mercoledì 18 gennaio 2017

Latino America

I'm a dysfunctional record collector. Over the years, I've started tons of collections. But I've never managed to finish a single one. Usually, I get obsessed with something else and simply forgot about the rest. As the new year started, like everyone else, I made a list of goals for 2017. Of course most of these good purposes will be forgotten soon, but I'll try to achieve at least one: to finally complete my Medellin hardcore '89-'93 collection. I've been working on it for more than 10 years and at this point I just miss a few eps. But these records ain't neither easy to find nor cheap. So, when I found someone selling one of my colombian top wants on a messageboard for a honest price, I simply couldn't pass it. Few days later, Rasix "latino america" 7" was finally mine. I almost got another copy a few years ago but the seller retracted last minute. Glad it went that way. This one is a stock copy from an old distro, cover is in great shape and it comes with the rare insert. "Latino America" was released in 1990, just one year after their split 7" with Sociedad Violenta. But it marks a huge step forward, both in songwriting and production. Songs are indeed better written and the sound is way more powerful here. Yet, all these six tracks are catchy and memorable. If you're not familiar with Rasix, don't expect ultradistorted proto-noisecore a la Imagen or Restos de Tragedia. They're more meat & potato (or should I better say rice & beans) straight forward "vieja escuela" hardcore in the vein of I.R.A. Nonetheless, excellent band. 
According to the insert, this was released by a mysterious label named Lufer Records, even if everyone claim it has been self-released by the band. Maybe was it their own label? As you can see, the copy I got has pink labels. I've just seen another copy like this. All the others have orange labels. Considering that there are at least two presses of the Rasix/Sociedad Violenta split ep, it wouldn't be a surprise to discover that there were two pressings also of this ep. But that's part of the beauty of collecting south-american records: informations are scarce and rare, just like the records themselves...

mercoledì 4 gennaio 2017

Tales of a pretentious asshole#006

Last time I did a "tales of a pretentious asshole" post was more than 2 years ago! Time flies. And, honestly, I wasn't inspired enough to do another one until today. Anyhow, vol. #006 will be about a quite obscure mexican band from early/mid '90s, Revolucion X. Nothing cult or extremely rare that goes for big bucks in these days (indeed, you can cop both these eps for quite cheap!), but a very good & unique band that in my opinion deserves more attention. Plus, there isn't a lot of infos about them out there. I can't even figure out from which mexican city they came from (my guess is DeEfe/Mexico City) since there isn't a contact address in both eps to get in touch with the band directly.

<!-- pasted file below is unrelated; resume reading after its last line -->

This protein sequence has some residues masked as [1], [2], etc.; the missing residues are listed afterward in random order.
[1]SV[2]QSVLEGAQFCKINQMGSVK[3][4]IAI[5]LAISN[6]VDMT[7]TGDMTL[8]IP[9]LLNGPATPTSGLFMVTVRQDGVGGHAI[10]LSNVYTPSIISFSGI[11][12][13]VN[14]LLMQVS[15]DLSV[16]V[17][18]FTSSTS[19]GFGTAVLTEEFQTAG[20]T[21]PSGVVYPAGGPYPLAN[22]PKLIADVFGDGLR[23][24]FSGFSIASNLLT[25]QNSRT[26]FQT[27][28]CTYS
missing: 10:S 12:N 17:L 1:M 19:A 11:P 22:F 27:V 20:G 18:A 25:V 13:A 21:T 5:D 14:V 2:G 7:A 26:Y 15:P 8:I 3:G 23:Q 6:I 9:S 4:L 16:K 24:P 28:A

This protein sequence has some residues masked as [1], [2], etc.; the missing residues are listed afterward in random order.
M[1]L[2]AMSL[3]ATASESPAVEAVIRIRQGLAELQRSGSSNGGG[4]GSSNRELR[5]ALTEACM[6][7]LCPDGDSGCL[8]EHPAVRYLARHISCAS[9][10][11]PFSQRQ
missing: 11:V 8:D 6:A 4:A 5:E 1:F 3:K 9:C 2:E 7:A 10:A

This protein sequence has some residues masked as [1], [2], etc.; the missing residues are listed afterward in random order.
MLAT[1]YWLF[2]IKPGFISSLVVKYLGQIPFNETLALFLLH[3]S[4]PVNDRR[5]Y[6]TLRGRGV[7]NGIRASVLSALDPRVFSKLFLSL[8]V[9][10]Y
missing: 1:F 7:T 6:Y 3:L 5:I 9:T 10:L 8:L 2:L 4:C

Their self-titled debut ep was released in 1994 by french label New Wave Records (same label that gave us Ataque Frontal ep) in collaboration with other french labels. It starts with a sample of the EZLN (zapatist army of national liberation) declaration of war from 1993 (also printed on the big fold-out cover) and has Pancho Villa on the cover. Yeah, Revolucion X was a very politicized band which is something you should expect from a mexican hardcore band. But instead of talking about the typical boring hc clichés, their lyrics were about the real political situation in mexico and south america. They also threw in a good dose of humour which is always a winning point. Also they don't sound very mexican: vocals are snotty & nasal like a californian band, few songs are quite melodic and the sound generally is more raw & sharp then dark & downtuned. Not sure how many were printed but it's easy to find for around 5 eurobucks.
During 1995 Lengua Armada and Armia Records both from Chicago joined forces to release the best Revolucion X effort: "Politica Y Esparcimiento..." 7". Housed in a folded cardboard with logo stamped in front and a beautiful artwork glued in the back cover, songs included here are simply perfect: 10 fast, brief and direct nightstick hits of pure hardcore madness. Vocalist seems to spit a thousand words every second. Guitar sound is abrasive, drummer plays fast for all the time. Yet, every song is still catchy and memorable. Awesome release. It includes some great hits like "I love mexican tv", "salinas asesino" & their mastepiece "julio iglesias disecado"! Again, they mixed political lyrics with dummie ones perfectly. This goes for something around 10€, so I think they printed no more than 1000 copies...
The band was supposed to record another EP but unfortunately it never happened. I've been told by a reliable source that also a tape (demo?) exists but it's super rare. Here's a RX discography that I've put together. Considering the lack of informations that surrounds this band, feel free to share any other infos in the comment section!

-"Canciones Electorales" tape, 199?, self-released?
-"Revolucion X" 7", 1994, New Wave Records